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WHEN I grow up I will be dead.  This is because I never really had a childhood,so I am doing it now. 

As a child I grew up in fear,listening to my parents fight violently,and trying to hide from my big sister,who tormented me.  I found solace in books,as soon as I learned how to read,and in pretending I had another life,where I was a star on the stage,singing and dancing and acting,married to a producer who put me before anything in his life!

In reality,my early teen years were spent fighting off ridiciule at home and at school.I had thick glasses and was painfully shy,so the boys had a ball teasing me.AT home I was next to the youngest in what was now a blended family,living with my dad and stemother and two stepbrothers. In high school I transferred to a girls prep school and those years were happy ones.I got contact lenses and my whole world changed.Suddenly I was going out on dates and by 12th grade had a boyfriend for 4 whole months. But it got scary when he pushed to end my virginity,and so we broke up.( in those days girls were still virgins in high school,most of them,at least)

In college I met another guy,and we followed the typical pattern of a 4-5 month relaltionship.WE c ould talk for hours and were so in love(or so I thought).but I was too intense for him and he eventurally moved on.

I married when a junior in college,this time attending a conservatory,as I had flunked out of a local University(I had been told I was not college material by our school principal),but I finished up at the conservatory with a degree in piano performance,and the following year we moved into a house(where we still live,now 42 years later)

I had 3 children, 2 boys and a girl,and when I had my first I had no clue as to what to do,nor any frame of reference to follow,so I did what I thought was best for him,going against the tide of scheduled feedings,etc.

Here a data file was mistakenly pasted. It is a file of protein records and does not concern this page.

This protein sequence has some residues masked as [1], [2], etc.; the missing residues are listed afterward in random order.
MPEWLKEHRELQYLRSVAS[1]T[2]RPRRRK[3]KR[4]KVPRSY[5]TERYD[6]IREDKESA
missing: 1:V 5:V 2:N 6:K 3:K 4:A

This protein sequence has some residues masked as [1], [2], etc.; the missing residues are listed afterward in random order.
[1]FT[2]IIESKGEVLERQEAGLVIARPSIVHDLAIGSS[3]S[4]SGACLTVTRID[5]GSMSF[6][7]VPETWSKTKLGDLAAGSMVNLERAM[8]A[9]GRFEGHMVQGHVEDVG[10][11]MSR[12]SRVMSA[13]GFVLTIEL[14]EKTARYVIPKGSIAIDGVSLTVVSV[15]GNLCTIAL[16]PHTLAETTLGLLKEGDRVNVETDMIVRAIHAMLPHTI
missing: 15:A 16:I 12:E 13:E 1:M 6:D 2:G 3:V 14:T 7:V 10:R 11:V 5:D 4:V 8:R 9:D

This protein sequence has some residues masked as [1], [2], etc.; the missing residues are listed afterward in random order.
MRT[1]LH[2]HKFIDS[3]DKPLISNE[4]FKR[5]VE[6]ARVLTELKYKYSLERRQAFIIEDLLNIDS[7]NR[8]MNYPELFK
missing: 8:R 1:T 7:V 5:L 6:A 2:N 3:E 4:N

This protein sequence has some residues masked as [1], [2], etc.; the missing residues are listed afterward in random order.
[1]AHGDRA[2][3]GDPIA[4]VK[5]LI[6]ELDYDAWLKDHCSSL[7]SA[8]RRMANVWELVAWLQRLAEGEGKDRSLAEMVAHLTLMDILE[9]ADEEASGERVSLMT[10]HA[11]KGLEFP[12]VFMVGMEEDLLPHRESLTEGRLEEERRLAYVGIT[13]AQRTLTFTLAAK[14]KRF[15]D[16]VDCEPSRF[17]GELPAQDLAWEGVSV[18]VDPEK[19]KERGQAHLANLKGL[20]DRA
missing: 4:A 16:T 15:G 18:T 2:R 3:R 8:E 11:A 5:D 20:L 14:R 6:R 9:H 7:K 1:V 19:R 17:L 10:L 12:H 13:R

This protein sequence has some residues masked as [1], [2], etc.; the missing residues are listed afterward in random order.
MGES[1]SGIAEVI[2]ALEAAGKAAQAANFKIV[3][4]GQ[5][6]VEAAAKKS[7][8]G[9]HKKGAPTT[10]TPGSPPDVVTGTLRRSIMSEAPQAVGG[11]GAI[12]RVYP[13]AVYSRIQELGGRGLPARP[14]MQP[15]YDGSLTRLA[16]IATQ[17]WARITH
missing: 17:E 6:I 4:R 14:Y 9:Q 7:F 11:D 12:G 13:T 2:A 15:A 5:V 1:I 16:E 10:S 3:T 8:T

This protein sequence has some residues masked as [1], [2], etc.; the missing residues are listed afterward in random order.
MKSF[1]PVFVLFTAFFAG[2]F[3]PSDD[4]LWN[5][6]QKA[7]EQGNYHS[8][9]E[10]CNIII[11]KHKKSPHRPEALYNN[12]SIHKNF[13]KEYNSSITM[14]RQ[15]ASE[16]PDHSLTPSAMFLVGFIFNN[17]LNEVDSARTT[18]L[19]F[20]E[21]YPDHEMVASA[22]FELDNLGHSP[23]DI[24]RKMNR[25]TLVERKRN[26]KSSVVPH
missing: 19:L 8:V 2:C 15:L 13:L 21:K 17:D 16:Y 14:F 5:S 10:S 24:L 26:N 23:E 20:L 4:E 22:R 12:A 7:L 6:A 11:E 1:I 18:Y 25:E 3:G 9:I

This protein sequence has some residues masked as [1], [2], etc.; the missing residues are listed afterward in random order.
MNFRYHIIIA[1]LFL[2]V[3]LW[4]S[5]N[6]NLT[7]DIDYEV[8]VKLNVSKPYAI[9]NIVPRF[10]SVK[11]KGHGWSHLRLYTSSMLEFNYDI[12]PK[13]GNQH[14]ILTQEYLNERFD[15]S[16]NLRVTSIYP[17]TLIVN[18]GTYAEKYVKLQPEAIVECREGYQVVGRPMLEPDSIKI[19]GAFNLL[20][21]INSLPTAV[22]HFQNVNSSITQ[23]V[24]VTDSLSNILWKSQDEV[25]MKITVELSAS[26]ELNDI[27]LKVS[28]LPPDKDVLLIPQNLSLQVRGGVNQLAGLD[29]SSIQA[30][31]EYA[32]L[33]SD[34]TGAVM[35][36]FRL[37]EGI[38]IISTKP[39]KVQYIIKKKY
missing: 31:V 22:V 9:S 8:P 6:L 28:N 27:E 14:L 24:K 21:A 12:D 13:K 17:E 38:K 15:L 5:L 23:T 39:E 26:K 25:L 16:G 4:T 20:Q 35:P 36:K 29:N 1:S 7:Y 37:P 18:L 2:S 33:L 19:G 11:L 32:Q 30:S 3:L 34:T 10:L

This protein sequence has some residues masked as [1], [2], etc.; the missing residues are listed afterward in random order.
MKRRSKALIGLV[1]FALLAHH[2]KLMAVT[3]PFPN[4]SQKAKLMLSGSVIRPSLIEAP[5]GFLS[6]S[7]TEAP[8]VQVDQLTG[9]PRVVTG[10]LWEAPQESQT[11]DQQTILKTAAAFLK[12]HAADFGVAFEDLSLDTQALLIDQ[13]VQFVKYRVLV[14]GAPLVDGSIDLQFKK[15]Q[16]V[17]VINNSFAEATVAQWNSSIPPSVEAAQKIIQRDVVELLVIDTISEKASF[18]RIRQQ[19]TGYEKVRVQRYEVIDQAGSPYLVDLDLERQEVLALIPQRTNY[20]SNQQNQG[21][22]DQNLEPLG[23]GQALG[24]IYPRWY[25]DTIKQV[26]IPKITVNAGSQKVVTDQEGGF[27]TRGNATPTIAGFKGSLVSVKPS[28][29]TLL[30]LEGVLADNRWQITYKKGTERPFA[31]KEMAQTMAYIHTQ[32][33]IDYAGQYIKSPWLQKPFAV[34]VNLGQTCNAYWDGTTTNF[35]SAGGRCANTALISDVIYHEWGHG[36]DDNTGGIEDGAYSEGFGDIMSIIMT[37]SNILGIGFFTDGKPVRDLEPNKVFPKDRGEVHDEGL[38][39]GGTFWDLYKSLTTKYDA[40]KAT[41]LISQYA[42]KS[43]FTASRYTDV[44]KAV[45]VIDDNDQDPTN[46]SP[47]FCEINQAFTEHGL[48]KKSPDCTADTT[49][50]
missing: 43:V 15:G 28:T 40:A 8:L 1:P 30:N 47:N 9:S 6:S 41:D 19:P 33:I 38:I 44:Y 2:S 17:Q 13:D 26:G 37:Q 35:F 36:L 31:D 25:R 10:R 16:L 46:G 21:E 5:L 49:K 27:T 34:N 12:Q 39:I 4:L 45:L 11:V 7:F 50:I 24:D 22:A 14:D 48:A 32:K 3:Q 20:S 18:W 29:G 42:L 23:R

AT this time Woodstock happened. I wanted to go in the worst way.but i could not bring my baby to that mudpile,even to hear Jimi and Janice and all the others.  Soi instead I ironed my husbands shirts to "foxy lady" and "purple haze". My oldest son still remembers that.

In my thrities I was still out of touch as to whom I really was,and we were having marital problems,and I escaped into alcohol and random wild behavior. I was going to school at the time,this time doing very well,after passing off many courses,as my major was a five year program and i went full time.

Upon graduating in 1984 several things happened all at the same time:

 I started my first job,at age 40(terrifying),I stopped drinking,I got treated for my depression,which had been lurking for years,and the reason why I drank,and I began the rocky road to sober living,slowly coming into myself for the first time.

But I never really grew up.I pictured growing up with playing a staid game of bridge on a Saturday night like my parents,dressing my age at all times,never speaking of any negative emotions,never being real..just going along,playing the grownup role,for the sake of my kids and parents and husband,feeling somehow I didn't fit. I joined AA and Alanon,and gradually began to gain more self respect.I changed jobs to one more fulfilling, I began to set boundaries(when before I had none),and slowly began the process of finding out who I really was.

Things were,in my life,beginning to feel like shoes that were too small.But I saw no way out.Having no money of my own to speak of,I was totally dependent on my husband,even though I was working,because my salary was next to nothing.

And I kept working my programs,trying to be grateful for what I had,and trying to make myself fit the life I was living.

I was becoming more content,at least on the surface(I had buried my real needs so deep I couldn't even access them myself)